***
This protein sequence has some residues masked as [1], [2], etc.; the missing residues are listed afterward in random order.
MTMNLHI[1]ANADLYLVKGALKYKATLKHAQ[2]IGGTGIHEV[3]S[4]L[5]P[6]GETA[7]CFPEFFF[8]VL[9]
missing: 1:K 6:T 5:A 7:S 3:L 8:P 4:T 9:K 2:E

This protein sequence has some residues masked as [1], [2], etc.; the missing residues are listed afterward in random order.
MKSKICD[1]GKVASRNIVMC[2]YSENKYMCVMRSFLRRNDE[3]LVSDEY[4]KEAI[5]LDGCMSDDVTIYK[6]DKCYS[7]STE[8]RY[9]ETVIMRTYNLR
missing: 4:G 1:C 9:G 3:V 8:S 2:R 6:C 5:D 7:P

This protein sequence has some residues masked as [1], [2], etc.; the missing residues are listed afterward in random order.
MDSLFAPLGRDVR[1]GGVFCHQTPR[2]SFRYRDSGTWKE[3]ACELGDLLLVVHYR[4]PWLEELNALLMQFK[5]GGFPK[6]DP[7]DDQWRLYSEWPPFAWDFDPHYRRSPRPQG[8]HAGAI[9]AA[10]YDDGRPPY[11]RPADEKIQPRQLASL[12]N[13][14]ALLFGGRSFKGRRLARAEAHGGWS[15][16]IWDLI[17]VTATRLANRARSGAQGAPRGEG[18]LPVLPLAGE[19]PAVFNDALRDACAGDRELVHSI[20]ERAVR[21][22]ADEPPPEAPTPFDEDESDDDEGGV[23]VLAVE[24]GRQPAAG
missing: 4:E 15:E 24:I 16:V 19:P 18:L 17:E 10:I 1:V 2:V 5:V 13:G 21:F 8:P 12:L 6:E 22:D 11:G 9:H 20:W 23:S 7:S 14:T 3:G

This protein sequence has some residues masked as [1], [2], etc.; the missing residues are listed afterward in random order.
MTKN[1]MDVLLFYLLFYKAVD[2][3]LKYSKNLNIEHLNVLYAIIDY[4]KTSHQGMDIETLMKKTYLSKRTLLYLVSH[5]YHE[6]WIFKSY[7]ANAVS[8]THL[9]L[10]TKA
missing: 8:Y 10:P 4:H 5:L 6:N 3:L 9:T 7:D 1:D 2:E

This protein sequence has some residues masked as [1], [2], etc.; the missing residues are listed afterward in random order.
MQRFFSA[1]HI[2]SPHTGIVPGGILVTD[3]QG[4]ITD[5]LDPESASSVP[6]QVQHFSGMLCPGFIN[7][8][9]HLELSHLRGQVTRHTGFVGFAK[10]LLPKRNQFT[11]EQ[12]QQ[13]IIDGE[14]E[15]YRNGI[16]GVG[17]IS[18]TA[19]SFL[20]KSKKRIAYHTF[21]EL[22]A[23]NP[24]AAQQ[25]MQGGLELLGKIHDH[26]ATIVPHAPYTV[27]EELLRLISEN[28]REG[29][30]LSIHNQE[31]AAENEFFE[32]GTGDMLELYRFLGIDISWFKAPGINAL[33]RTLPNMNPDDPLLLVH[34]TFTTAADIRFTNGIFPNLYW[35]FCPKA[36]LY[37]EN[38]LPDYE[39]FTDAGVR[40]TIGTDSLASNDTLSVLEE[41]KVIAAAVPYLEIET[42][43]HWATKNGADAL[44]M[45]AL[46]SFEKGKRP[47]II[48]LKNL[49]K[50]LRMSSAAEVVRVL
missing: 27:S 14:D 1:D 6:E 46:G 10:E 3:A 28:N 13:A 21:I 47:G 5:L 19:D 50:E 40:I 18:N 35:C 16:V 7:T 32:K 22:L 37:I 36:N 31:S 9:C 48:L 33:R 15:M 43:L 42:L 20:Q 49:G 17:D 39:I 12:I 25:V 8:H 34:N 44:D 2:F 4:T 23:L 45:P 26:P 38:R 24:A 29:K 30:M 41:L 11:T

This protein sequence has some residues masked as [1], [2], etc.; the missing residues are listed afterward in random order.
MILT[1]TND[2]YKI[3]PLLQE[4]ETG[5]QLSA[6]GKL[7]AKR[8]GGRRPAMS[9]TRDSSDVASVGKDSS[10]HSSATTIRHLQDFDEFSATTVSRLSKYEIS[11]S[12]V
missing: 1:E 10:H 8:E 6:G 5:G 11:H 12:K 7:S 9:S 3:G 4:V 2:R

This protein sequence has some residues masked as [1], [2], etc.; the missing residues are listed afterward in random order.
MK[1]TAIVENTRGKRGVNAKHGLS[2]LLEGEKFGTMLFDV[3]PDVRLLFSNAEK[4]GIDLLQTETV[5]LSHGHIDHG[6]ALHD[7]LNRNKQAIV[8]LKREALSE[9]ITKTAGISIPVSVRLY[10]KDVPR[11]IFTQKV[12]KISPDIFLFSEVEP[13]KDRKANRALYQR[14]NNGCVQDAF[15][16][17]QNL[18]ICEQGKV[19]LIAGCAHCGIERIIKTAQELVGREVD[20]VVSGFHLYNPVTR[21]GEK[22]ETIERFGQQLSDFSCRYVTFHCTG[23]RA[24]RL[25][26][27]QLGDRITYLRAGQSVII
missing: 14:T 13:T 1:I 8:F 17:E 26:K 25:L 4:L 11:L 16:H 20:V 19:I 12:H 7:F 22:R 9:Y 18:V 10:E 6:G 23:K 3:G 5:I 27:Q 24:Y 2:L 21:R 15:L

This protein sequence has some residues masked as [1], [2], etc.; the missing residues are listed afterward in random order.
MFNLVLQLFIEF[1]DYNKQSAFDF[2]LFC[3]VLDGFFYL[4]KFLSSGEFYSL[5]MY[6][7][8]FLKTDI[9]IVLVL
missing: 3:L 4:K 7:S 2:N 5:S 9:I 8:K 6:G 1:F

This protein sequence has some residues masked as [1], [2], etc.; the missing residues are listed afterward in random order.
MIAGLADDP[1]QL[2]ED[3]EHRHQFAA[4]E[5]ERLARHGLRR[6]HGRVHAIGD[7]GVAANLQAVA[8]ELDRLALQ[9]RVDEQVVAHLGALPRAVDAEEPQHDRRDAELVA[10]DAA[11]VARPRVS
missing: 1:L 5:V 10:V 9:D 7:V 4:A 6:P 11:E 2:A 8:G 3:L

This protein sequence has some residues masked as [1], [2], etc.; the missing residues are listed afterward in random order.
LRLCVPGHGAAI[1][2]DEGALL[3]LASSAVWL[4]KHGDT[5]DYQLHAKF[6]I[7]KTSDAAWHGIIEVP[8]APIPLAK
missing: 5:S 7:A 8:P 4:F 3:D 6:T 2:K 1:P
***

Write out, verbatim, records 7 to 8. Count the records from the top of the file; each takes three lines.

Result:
This protein sequence has some residues masked as [1], [2], etc.; the missing residues are listed afterward in random order.
MK[1]TAIVENTRGKRGVNAKHGLS[2]LLEGEKFGTMLFDV[3]PDVRLLFSNAEK[4]GIDLLQTETV[5]LSHGHIDHG[6]ALHD[7]LNRNKQAIV[8]LKREALSE[9]ITKTAGISIPVSVRLY[10]KDVPR[11]IFTQKV[12]KISPDIFLFSEVEP[13]KDRKANRALYQR[14]NNGCVQDAF[15][16][17]QNL[18]ICEQGKV[19]LIAGCAHCGIERIIKTAQELVGREVD[20]VVSGFHLYNPVTR[21]GEK[22]ETIERFGQQLSDFSCRYVTFHCTG[23]RA[24]RL[25][26][27]QLGDRITYLRAGQSVII
missing: 14:T 13:T 1:I 8:F 17:E 26:K 25:L 4:L 11:L 16:H 20:V 19:I 12:H 7:F 22:R 9:Y 18:V 10:E 6:G 23:K 3:G 5:I 27:Q 24:Y 2:L 21:R 15:L

This protein sequence has some residues masked as [1], [2], etc.; the missing residues are listed afterward in random order.
MFNLVLQLFIEF[1]DYNKQSAFDF[2]LFC[3]VLDGFFYL[4]KFLSSGEFYSL[5]MY[6][7][8]FLKTDI[9]IVLVL
missing: 3:L 4:K 7:S 2:N 5:S 9:I 8:K 6:G 1:F